DIAL robbing govt of revenue?
Delhi International Airport Ltd (DIAL), the privately-led consortium that runs the Capital’s Indira Gandhi International airport, could be denying Airports Authority of India (AAI) massive revenues through a complex web of joint ventures (JVs). Gaurav Choudhury and Tushar Srivastava report. Graphics: Modus operandiindia Updated: Jun 12, 2013 01:47 IST
Delhi International Airport Ltd (DIAL), the privately-led consortium that runs the Capital’s Indira Gandhi International airport, could be denying Airports Authority of India (AAI) massive revenues through a complex web of joint ventures (JVs).
In 2006, DIAL had won rights to run IGI airport for 30 years by pledging 46% of its revenue to government-owned AAI. According to the agreement between DIAL and AAI, DIAL should pay Rs 46 for every Rs 100 of revenue earned.
In reality, however, AAI may be receiving much less as many activities — food and beverages, cargo, ground handling, advertisements, fuel infrastructure, information technology, and ground power equipment — have been farmed out to 11 JVs through separate agreements with no role of AAI. As a result, DIAL doesn’t fully show revenues from these JVs, bringing down the amount of money to be shared with AAI.
In a confidential note, a copy of which is with HT, aviation infrastructure regulator Airports Economic Regulatory Authority (AERA) has told the civil aviation ministry of DIAL’s JVs.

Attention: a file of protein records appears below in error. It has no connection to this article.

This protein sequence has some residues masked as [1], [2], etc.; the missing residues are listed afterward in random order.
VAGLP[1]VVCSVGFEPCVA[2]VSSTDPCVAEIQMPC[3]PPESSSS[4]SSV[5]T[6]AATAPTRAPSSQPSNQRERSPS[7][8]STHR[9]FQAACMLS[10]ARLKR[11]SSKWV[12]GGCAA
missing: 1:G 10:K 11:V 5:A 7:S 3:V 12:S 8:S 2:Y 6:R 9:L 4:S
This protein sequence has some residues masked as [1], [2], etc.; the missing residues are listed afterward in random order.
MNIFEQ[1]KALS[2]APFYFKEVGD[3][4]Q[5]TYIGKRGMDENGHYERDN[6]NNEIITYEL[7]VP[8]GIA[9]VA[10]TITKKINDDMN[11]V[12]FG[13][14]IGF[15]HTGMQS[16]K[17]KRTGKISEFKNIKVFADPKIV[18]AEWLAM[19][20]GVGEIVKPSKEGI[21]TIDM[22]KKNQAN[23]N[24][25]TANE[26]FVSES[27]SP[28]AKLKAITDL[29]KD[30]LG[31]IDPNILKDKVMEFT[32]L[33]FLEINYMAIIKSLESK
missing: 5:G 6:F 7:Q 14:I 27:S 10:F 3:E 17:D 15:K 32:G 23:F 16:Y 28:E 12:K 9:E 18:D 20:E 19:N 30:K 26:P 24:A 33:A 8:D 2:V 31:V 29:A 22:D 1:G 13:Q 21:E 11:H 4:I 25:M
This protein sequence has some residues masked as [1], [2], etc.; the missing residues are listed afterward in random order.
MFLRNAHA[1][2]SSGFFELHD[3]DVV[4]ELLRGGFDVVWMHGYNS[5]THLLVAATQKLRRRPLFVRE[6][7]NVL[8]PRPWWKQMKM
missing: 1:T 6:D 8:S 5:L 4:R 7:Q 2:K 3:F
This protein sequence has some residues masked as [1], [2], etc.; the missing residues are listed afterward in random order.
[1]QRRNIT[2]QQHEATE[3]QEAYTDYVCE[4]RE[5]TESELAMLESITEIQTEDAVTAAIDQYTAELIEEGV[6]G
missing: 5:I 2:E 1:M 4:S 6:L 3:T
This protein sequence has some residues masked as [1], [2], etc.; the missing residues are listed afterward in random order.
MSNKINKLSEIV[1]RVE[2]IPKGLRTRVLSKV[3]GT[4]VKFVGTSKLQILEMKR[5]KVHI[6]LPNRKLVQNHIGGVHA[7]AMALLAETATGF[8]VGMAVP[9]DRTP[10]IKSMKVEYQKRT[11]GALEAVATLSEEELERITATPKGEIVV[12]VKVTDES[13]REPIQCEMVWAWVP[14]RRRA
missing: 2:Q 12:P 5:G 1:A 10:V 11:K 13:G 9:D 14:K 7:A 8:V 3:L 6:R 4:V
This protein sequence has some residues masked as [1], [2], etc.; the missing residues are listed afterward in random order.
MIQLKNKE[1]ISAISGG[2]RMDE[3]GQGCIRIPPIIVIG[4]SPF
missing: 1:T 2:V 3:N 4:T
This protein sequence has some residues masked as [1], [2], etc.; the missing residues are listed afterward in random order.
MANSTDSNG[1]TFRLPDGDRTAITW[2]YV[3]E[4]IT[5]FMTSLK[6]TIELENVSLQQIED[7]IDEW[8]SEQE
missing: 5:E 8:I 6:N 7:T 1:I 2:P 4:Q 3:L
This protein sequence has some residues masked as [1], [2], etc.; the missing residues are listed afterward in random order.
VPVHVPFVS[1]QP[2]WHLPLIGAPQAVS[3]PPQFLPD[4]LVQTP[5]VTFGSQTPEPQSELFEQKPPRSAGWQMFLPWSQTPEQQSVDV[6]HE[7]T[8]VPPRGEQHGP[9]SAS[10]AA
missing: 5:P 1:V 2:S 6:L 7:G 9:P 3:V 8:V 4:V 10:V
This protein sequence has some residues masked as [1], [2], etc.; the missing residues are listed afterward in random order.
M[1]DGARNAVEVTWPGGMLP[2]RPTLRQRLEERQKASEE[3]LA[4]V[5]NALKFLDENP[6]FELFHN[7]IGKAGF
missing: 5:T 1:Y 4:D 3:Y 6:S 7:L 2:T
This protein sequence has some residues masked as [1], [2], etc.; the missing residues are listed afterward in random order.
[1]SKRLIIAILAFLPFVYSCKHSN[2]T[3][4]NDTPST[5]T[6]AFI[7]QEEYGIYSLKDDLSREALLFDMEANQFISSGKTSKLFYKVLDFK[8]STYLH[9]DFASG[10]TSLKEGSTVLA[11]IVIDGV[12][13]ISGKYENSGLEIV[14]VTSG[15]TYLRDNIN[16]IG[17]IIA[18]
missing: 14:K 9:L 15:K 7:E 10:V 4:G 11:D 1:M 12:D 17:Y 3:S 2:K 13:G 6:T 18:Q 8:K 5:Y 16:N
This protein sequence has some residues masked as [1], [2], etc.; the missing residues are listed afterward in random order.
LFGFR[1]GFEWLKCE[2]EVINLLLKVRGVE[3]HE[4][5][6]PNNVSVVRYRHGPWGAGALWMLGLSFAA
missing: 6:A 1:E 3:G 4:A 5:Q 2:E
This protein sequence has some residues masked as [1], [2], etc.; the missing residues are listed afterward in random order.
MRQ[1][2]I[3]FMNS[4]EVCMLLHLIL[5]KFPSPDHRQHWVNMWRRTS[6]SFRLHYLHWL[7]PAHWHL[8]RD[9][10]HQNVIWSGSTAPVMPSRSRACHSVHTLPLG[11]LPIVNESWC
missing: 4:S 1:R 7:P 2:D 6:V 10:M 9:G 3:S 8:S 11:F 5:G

“It has been alleged that various revenue streams are being sub-contracted to JVs specially created by DIAL on revenue-sharing basis,” AERA chairman Yashwant Bhave said in a letter to civil aviation secretary last month. “This reduces the revenue share of AAI.”
This, he added, “may have certain serious regulatory implications.” “DIAL has awarded these activities to various concessionaires via competitive bid process that has also been approved by the board of DIAL,” a company spokesperson said in an emailed response to HT. “In order to enhance the return to DIAL subsequently, DIAL has also chosen to participate in these concessions through a minority shareholding investment.”
In these joint ventures, DIAL’s equity ranges from 26% to 49%. This dilutes the share of revenues for AAI.
“There has been no loss of revenues to AAI because of these JVs,” Narayan Rao, DIAL’s president told HT. "There will be extra benefit to AAI through the JVs."
That might not be the case. In the duty-free shop joint venture, DIAL earns Rs 32 for sales of R100. DIAL shares 46% of this, that is Rs 14.72, with AAI and keeps the rest. In effect, on revenues of Rs 100, AAI earns Rs 14.72 --- less than one-third of what it should have earned.
Worse, these don’t show up in DIAL’s consolidated revenues. “…as is common accounting practice since these investments are minority shareholding they do not consolidate into the revenues of DIAL,” the spokesperson said.
“I had the matter examined,” Bhave wrote. “I am also given to understand that DIAL had, in 2007, proposed that the hospitality district should be developed through a JV - Delhi Aerotropolis Pvt Ltd (DAPL).